S. Craig Watkins, associate professor of Radio-TV-Film in the College of Communication, has been researching young people’s media behaviors for more than 10 years. In November, Watkins released a study showing that social media, contrary to popular opinion, actually makes us more social.
In the coming months, he will be part of an international research network funded by the MacArthur Foundation to study how young people are living and learning with social and mobile media technologies.
Watkins’ most recent book, “The Young and the Digital: What the Migration to Social Network Sites, Games, and Anytime, Anywhere Media Means for Our Future” (Beacon 2009), explores young people’s dynamic engagement with social media, online games, mobile phones and communities like Facebook and MySpace.
Seven years ago I pieced together a research team and started studying young people’s historic migration to the digital world. We were on the ground just as social media was beginning to spread beyond early adopters and technology geeks. We were deeply immersed in what I like to call “the digital trenches” and had a close up view of the future as young technology users began spending as much time online and with their mobile phones as they did with television, the dominant media technology in our society for more than 50 years.
One of the first research interviews that I did was a true eye opener. Speaking with a young woman in her early 20s she explained her emphatic embrace of Facebook this way: “It’s a big part of our lives in this day and age,” she said candidly. “And if you’re not a part of that, then you’re missing a huge part of your friends’ lives also.” She elaborated. “It’s hard to relate to the people that you are friends with, if they have this big force in the their lives and you are not a part of it … it’s the impact that it has on real life.”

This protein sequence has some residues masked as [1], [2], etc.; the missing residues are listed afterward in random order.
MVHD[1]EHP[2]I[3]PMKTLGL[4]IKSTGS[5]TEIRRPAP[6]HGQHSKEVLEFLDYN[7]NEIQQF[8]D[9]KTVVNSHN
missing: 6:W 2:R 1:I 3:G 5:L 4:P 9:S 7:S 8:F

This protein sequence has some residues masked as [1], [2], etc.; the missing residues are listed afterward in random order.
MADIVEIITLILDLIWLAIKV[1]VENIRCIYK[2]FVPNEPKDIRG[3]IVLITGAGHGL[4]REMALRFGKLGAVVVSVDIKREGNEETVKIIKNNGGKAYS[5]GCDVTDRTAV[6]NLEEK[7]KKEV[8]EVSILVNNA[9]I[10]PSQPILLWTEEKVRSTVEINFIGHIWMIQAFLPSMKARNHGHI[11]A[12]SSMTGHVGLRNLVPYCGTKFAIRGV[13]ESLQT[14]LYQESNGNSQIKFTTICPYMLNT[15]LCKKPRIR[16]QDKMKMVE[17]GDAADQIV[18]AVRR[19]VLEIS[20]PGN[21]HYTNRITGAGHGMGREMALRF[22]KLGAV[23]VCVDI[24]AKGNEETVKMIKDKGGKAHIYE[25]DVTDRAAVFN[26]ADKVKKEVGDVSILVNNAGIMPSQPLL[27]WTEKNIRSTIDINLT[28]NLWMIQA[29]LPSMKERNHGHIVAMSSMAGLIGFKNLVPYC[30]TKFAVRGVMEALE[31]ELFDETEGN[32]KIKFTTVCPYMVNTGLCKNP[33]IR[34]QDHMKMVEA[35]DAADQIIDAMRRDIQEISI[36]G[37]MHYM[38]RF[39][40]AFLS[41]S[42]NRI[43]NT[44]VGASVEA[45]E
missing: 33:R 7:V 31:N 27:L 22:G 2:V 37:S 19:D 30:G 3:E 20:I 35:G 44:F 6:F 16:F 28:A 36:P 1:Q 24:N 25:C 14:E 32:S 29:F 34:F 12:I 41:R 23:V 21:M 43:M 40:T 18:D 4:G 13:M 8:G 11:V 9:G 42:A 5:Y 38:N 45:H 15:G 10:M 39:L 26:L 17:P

Understanding that impact or, more precisely, the social consequences of social media is a key part of my research.
According to Facebook each month the world spends about 7 billion minutes a month on the Web site and shares about 30 billion pieces of content — pictures, videos, links, etc. That is a lot of time and a lot of stuff. But what are we doing and sharing during those 7 billion minutes? Our new study, “Got Facebook?” emphatically confirms what we suspected: social media is a pervasive force in our everyday lives. But the study also digs deeper to understand the nuances of social media behavior.
Among other things, “Got Facebook?” studies how social media behaviors change in the transition from college to life after college. While most young people continue to use Facebook after college, the demands of work or family, for example, influence the degree of engagement. Among the 900 people we surveyed in a national cross-section of young users:
- Recent college graduates (50 percent) are much less likely than current college students (43 percent) to share their religious views on Facebook. This holds true for political views, too, as 37 percent of graduates compared to 43 percent of college students report sharing this information.
- In the networked media world we are “always on,” that is, always connected to our social networks usually through a mobile device.
- Whereas more than half of college students (55 percent) log in to Facebook three or more times a day only 43 percent of college graduates do. One recent college graduate told us, “there was a time when I would be on Facebook anytime I could, even if there was nothing on Facebook.” Now that she works and has less leisure time her engagement with social media has changed.
It turns out that men and women use Facebook in different ways.
- Women, for example, are much more likely to post photos whereas men are much more likely to share videos.
- Women are also less likely than men to share their political and religious views online.
Social media is a common part of our daily lives. Understanding what that means for the quality of our lives will continue to be a source of widespread debate.
Read more about Watkins’ study on The Young and the Digital Web site.